Don’t be surprised when on April 23, Rev. Joel Morsch, rector of the Christ Episcopal Church, begins Sunday service with bare feet. There is a reason.
Many church organizations focus on a variety of needs in the community, but Christ Episcopal, at 4030 Manatee Ave. W., saw a particular need in the community that wasn’t being addressed. For the sixth straight year, the church is in the midst of its annual Barefoot Sunday shoe drive.
“We learned from our food pantry that we were seeing so many homeless people, particularly children,” said Deacon Gretchen Platt. “We were giving them clothes and saw that there was a big need for shoes.”
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The food pantry is open from 2 to 4 p.m. every Thursday. The community and the church’s congregation have collected thousands of pairs of shoes for the Manatee County community over the past five years.
“Last year alone, we collected 2,410 pairs of shoes,” said Father R.J. Johnson, associate rector. “What we are seeing is a big need for is men’s athletic shoes and work boots. A lot of people that come to our pantry get jobs on road crews or in the fields and they get pretty torn up.”
April 23 is the big push, but the church accepts donated shoes throughout the year. They chose the Sunday after Easter as a way to continue the spiritual excitement of Jesus’ resurrection.
“The fact that it comes right after Easter with the bodily resurrection of Jesus Christ, shows us God cares about our physical well being as well our spiritual well being,” Johnson said. “We try to reflect the care of the whole body. We want to minister to a person’s body, soul and mind, not just the spiritual realm.”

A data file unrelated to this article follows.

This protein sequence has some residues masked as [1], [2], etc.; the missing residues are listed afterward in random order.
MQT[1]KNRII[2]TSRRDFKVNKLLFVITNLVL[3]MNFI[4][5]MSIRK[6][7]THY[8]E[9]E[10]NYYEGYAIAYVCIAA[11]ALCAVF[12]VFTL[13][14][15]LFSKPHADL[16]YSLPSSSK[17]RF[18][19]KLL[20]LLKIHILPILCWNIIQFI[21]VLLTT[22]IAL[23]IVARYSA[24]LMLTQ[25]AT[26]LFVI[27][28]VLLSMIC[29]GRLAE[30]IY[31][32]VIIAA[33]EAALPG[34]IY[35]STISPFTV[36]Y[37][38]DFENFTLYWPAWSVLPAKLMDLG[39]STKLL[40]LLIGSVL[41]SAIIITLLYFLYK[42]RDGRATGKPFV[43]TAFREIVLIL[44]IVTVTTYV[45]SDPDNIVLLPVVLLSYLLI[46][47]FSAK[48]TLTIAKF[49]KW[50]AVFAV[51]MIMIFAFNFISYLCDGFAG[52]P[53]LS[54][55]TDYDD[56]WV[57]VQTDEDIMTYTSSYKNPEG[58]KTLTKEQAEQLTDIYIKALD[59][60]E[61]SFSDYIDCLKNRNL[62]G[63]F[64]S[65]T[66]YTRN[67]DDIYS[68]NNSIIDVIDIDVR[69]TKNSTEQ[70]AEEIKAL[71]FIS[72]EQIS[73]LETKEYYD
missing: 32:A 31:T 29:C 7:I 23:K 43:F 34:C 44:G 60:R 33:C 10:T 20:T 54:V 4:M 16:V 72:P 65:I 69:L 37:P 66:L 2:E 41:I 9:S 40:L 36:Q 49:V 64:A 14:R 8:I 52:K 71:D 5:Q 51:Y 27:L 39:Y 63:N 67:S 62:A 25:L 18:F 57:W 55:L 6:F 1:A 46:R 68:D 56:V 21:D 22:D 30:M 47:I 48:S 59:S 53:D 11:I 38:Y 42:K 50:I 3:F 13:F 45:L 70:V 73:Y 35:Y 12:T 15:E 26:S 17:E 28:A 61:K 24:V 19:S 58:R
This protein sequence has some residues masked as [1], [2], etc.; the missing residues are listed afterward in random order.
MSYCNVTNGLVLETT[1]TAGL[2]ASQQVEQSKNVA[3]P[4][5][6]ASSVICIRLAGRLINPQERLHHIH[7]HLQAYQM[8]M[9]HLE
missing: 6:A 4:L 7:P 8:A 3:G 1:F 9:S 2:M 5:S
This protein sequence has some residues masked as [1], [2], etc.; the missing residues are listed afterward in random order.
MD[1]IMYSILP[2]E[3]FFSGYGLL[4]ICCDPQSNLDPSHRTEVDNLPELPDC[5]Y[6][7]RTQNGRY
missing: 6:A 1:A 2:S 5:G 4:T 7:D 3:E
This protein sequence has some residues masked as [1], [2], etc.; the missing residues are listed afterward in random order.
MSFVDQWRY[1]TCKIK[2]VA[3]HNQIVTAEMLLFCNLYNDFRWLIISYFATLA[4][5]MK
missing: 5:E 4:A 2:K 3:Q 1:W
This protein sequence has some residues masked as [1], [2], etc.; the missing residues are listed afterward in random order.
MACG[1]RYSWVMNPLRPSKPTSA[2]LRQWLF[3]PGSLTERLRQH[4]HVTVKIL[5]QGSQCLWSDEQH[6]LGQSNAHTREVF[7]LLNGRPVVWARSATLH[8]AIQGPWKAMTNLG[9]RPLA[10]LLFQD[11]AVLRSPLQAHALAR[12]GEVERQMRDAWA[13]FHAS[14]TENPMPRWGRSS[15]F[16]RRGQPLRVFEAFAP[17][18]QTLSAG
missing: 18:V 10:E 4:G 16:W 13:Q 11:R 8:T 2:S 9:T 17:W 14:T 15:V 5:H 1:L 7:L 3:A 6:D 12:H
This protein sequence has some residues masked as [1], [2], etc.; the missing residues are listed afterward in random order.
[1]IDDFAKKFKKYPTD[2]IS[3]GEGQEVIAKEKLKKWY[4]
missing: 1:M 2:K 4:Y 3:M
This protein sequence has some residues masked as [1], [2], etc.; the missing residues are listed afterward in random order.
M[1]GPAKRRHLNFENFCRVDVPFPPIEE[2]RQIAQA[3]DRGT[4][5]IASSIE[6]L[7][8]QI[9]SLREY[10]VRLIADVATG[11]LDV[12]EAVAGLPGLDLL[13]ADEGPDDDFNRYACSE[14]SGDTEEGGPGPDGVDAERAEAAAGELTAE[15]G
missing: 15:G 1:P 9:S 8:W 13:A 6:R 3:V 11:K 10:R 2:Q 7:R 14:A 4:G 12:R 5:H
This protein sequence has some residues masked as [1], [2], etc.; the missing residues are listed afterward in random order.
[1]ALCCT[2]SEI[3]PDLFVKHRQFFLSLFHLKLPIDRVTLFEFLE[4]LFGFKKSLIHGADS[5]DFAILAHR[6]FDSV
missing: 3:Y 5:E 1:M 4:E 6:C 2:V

Johnson said all of the shoes stay in Manatee County, whether dispersed directly from the church or partnering with agencies who see a similar need.
Parish facilitator Maryam Whitaker said a lot of people purchase new shoes for the annual drive and sometimes those shoes can be the difference between someone working and not working.
“Some jobs require that you have steel-toed boots,” she said. “If you don’t have them, you don’t get the job.”
Platt said she has been fortunate in life to never have to worry about where she would lay her head on any given night.
“I try to put myself in their place and it’s just unreal,” she said.
Christ Episcopal Church averages between 300-400 attendees every Sunday with about 700 people making up the entire congregation. The Episcopal Church was originally part of the Church of England, but the church broke ties with America after the Revolution. It became an independent entity in the young America, but over the years has returned to its origins.
Johnson said the church offers three very different services on Sundays. At 7:30 a.m., the first service is relatively a quiet and reflective service using traditional Old English language. At 9 a.m., the church offers a more modern contemporary service and at 11 a.m. the service is organ and choir based. Johnson explained that the Episcopal Church is somewhere in the middle of Protestant and Roman Catholic.
“Protestant in the sense that we don’t believe the Pope is infallible,” Johnson said. “God is the ultimate authority.”
For more information, call the church office at 941-747-3709.